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Thursday, April 06, 2006

One of These Things Just Doesn’t Belong (The Health Care Edition)

I’ve been thinking about health care recently because with the job change came the health care change came all the options and choices and paperwork that accompanies moving from one bureaucratic system into another. That started me thinking about the percentage of our economy that goes to fund health care expenditures (a percentage that is already higher than most other developed nations and promises to go even higher as the boomers retire and our government expands the social programs to fund old folks’ drug habits) and why our system truly is screwed up.

Consumers demand:

  1. Access to unlimited drug benefits.
  2. Easy access to (and availability of) the latest and most expensive technology.
  3. Portability.
  4. Choice.
  5. Expanding coverage.
  6. All of the above at little or no cost to themselves.

It is understandable that we would demand great health care with a trusted physician of our choosing and coverage for all the ailments at which you can shake a pointed stick. That all makes sense.

Demanding it all for a $5 co pay with no limits on services, though, is ridiculous. We consumers are demanding an awful lot without wanting to shoulder much of the burden for the attendant costs.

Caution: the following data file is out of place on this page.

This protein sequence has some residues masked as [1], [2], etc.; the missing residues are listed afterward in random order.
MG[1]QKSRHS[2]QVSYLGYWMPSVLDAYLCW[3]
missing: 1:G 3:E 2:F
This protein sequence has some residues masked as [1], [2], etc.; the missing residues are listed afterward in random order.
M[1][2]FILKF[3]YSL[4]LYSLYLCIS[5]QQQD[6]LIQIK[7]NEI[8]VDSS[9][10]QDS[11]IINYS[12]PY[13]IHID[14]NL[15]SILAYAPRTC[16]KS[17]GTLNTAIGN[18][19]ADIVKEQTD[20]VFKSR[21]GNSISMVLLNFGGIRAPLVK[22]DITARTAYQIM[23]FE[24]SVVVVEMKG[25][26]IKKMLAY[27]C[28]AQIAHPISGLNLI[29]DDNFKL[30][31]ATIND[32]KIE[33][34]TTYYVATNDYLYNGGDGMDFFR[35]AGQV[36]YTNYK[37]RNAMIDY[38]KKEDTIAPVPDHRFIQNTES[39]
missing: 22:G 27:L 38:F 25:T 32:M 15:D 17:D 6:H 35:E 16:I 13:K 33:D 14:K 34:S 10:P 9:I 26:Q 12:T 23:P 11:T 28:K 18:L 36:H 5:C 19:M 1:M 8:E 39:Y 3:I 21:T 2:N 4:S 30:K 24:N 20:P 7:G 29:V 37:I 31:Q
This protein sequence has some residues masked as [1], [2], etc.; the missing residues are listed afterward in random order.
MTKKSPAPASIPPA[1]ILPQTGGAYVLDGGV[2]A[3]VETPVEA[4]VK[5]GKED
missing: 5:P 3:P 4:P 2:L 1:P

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Solution, please? hmmm

on Apr 06 2006 @ 09:32 AM

I’m workin’ on it, I’m workin’ on it…

(Predictably, any solution that I would suggest would have less gov’t funding, less gov’t regulation, and more personal responsibility and choice.)

on Apr 06 2006 @ 09:42 AM

What do you think this is, Masschusetts?

on Apr 06 2006 @ 10:16 AM

We need to add price signalling back into the system.  (That is, “What David said.") This inherently requires that we increase the pain (cost) of getting health care.  If there is no difference in consumer pain (in the form of cost, usually) associated with increased underlying costs, there is no incentive to signal that the prices have risen beyond reason.  If there is no price signalling, there is no real market.

TW: wrong.  I think not.

on Apr 06 2006 @ 11:16 AM

You know, David… You pretty much described the Medicare system in a nutshell. And we all know how well that works in the end.

on Apr 06 2006 @ 01:25 PM

I linked a quote from this in my Spectator column today. Link through if y’all get a chance.

on Apr 06 2006 @ 08:35 PM

Hey, Spectator readers, this here is a great blog and you should be reading it every day. And that also goes for the blogs over there on the right sidebar.

Especially the ones with hyphenated names that begin with “Y”. Not sure why that’s true, but it is.

on Apr 07 2006 @ 05:22 AM

I have not ever seen a $5.00 co-pay, maybe $15.00. I think Americans are willing to pay more. Medicaid is more closer than what you describe than Medicare. You do have a monthly premium with Medicare and they do some rationing. I know this from experience.
I just became aware of this site. http://www.citizenshealthcare.gov/
It is the Congress’and President’s Citizens’ Health Care Working Group Web site. It invites the public to participate. I don’t know if the public will really effect any changes in legilation.